Process mapping is a valuable tool used to develop a visual representation or “map” of a process within a system. It allows teams to understand and analyse the entire flow of a process, whether it’s the patient journey or a diagnostic pathway. By involving different stakeholders who represent various roles, process mapping helps identify areas of improvement, such as duplication, variation, and unnecessary steps.

How to do it…

To begin process mapping, it is important to start with a high-level overview of the process, consisting of five to ten key steps. This initial map helps establish the scope of the process and highlight significant issues. The aim is to keep the map simple and clear, using symbols like boxes to represent activities, diamonds for decision points, and ovals to mark the start and end of the process.

While there are online tools available for process mapping, it can also be done using rolls of paper, marker pens, and post-it notes in a group setting. Engaging a diverse range of staff members, including clinical, managerial, and administrative personnel, ensures a comprehensive understanding of the process. It is beneficial to hold mapping sessions in a suitable location and consider the knowledge level of the participants, providing any necessary preparation to ensure their comfort and contribution.

When planning a process mapping session, it is important to define the purpose, invite relevant stakeholders, and consider the expertise required. Pre-meetings with clinical, managerial, and service leaders help ensure their involvement and commitment. The session should include representatives from staff groups involved in the patient care stage, including non-clinical roles. The choice of location, duration of the session, and the potential need for an external facilitator should also be carefully considered.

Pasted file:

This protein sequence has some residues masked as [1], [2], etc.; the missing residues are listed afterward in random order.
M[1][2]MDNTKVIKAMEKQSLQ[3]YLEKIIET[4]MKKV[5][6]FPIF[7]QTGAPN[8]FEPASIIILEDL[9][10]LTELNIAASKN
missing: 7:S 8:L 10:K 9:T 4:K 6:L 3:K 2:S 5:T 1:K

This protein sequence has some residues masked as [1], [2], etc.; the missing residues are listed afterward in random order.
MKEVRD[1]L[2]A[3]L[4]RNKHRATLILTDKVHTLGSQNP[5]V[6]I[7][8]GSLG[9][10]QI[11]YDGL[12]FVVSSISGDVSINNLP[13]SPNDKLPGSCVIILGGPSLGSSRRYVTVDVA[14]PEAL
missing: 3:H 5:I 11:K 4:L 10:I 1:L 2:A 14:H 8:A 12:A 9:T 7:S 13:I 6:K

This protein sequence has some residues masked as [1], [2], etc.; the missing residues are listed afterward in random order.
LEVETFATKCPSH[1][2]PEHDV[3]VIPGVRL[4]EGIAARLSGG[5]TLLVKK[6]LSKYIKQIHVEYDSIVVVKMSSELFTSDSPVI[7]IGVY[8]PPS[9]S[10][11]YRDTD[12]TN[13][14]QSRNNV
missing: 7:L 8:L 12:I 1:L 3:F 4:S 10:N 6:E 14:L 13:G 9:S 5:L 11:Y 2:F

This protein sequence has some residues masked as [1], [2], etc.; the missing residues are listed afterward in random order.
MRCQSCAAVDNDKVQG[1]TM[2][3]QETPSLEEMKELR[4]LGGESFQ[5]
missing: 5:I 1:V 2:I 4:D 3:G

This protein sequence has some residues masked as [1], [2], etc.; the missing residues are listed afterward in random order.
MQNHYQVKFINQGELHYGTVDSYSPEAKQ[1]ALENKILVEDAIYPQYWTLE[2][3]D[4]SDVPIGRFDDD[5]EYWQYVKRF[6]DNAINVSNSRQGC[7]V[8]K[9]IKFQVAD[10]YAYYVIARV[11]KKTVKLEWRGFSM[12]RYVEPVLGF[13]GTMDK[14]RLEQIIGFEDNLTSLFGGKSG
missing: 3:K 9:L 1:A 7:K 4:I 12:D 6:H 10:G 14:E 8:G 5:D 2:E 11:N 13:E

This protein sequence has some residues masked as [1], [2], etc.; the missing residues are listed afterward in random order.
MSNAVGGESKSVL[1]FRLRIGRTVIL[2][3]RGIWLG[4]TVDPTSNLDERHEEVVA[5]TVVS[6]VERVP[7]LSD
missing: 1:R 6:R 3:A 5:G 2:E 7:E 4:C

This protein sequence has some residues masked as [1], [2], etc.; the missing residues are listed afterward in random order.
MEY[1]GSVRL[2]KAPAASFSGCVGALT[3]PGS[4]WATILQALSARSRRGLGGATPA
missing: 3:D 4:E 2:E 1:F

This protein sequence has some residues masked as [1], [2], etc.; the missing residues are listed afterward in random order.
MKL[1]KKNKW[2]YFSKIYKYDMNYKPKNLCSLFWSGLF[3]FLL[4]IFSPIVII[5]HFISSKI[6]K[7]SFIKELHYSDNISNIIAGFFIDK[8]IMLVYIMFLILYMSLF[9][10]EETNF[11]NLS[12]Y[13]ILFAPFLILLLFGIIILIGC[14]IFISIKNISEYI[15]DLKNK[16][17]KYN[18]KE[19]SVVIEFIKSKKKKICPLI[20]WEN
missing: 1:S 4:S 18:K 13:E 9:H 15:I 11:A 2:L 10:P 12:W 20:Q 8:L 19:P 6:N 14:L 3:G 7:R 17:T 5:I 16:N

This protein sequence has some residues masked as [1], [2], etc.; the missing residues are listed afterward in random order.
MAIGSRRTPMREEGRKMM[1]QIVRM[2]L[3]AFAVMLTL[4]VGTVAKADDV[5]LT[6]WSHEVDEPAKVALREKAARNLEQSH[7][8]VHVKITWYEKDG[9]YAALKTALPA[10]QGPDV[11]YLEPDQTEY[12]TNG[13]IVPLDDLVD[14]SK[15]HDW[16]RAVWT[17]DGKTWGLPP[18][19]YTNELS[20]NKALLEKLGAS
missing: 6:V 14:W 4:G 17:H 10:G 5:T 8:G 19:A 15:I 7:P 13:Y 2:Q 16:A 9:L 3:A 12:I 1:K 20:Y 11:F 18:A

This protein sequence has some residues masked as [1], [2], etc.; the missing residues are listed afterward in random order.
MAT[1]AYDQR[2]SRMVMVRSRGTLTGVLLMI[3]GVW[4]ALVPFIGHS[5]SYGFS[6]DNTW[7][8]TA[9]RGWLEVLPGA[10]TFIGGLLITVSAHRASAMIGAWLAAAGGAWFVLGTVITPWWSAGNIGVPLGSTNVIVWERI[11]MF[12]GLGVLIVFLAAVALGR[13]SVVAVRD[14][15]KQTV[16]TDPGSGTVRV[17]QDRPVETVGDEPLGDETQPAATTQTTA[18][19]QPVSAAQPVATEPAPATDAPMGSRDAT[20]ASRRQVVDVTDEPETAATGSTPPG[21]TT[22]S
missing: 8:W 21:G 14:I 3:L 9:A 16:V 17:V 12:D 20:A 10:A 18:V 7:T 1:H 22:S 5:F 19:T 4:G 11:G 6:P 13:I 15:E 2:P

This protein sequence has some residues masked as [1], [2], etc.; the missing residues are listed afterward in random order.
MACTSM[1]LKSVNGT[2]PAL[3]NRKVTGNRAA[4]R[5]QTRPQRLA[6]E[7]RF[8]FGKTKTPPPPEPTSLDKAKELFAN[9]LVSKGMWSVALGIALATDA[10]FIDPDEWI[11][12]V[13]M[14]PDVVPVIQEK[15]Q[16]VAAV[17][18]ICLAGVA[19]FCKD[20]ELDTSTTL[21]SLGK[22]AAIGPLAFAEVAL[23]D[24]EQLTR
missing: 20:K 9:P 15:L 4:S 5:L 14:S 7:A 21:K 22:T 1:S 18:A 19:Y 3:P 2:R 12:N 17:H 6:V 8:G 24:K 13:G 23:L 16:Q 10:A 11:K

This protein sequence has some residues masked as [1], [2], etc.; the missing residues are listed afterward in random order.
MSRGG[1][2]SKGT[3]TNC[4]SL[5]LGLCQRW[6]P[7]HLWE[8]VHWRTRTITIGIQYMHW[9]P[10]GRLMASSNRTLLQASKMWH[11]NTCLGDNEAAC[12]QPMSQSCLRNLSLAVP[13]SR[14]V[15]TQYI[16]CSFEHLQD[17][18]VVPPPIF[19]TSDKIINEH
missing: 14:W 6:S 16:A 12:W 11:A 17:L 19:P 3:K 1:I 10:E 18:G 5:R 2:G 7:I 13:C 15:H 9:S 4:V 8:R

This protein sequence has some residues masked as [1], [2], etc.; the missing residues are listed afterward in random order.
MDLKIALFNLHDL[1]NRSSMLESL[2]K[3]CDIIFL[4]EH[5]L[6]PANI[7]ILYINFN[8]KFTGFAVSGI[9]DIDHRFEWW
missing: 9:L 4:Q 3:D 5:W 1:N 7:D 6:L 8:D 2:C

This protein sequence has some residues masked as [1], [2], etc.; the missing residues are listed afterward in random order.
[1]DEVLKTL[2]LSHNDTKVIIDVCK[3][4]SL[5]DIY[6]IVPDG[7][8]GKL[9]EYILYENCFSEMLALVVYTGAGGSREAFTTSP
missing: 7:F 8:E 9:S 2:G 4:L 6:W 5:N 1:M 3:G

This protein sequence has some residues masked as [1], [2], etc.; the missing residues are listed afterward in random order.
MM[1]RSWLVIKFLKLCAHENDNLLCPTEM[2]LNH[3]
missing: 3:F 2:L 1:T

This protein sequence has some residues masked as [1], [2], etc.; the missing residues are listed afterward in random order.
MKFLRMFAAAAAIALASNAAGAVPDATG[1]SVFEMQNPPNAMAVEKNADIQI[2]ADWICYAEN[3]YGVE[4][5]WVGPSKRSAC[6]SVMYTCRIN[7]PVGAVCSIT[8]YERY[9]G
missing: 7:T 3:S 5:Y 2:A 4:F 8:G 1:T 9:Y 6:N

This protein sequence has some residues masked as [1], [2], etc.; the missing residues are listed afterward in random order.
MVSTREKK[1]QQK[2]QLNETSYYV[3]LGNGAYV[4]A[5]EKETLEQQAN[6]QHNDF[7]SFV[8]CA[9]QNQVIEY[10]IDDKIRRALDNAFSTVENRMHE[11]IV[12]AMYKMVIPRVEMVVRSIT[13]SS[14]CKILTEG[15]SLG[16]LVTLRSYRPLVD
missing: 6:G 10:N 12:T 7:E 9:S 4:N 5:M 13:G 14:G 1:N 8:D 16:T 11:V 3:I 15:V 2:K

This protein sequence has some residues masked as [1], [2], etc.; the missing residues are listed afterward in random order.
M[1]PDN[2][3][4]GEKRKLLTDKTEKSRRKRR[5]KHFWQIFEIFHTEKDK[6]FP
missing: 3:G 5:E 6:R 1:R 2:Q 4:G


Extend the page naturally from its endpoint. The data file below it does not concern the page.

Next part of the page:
What next…?

Once the initial high-level process map is created, it serves as a foundation for further analysis. More detailed process maps can be developed to drill down into specific areas of concern. Stakeholder feedback and data collection may be required to analyse identified problem areas in more depth. The level of information and detail needed will depend on the project’s scope, and tools like driver diagrams or logic models can assist in clarifying and addressing improvement opportunities.

Process mapping serves as a crucial step towards initiating redesign and improvement. Once the process map is drawn, the focus shifts to identifying areas where the process can be enhanced through re-design or elimination of unnecessary elements. It is essential to keep the patient at the centre of the improvement efforts and consider the potential ripple effects throughout the organisation. Testing ideas for improvement and using tools like the Plan-Do-Study-Act (PDSA) cycles can help assess the impact of proposed changes.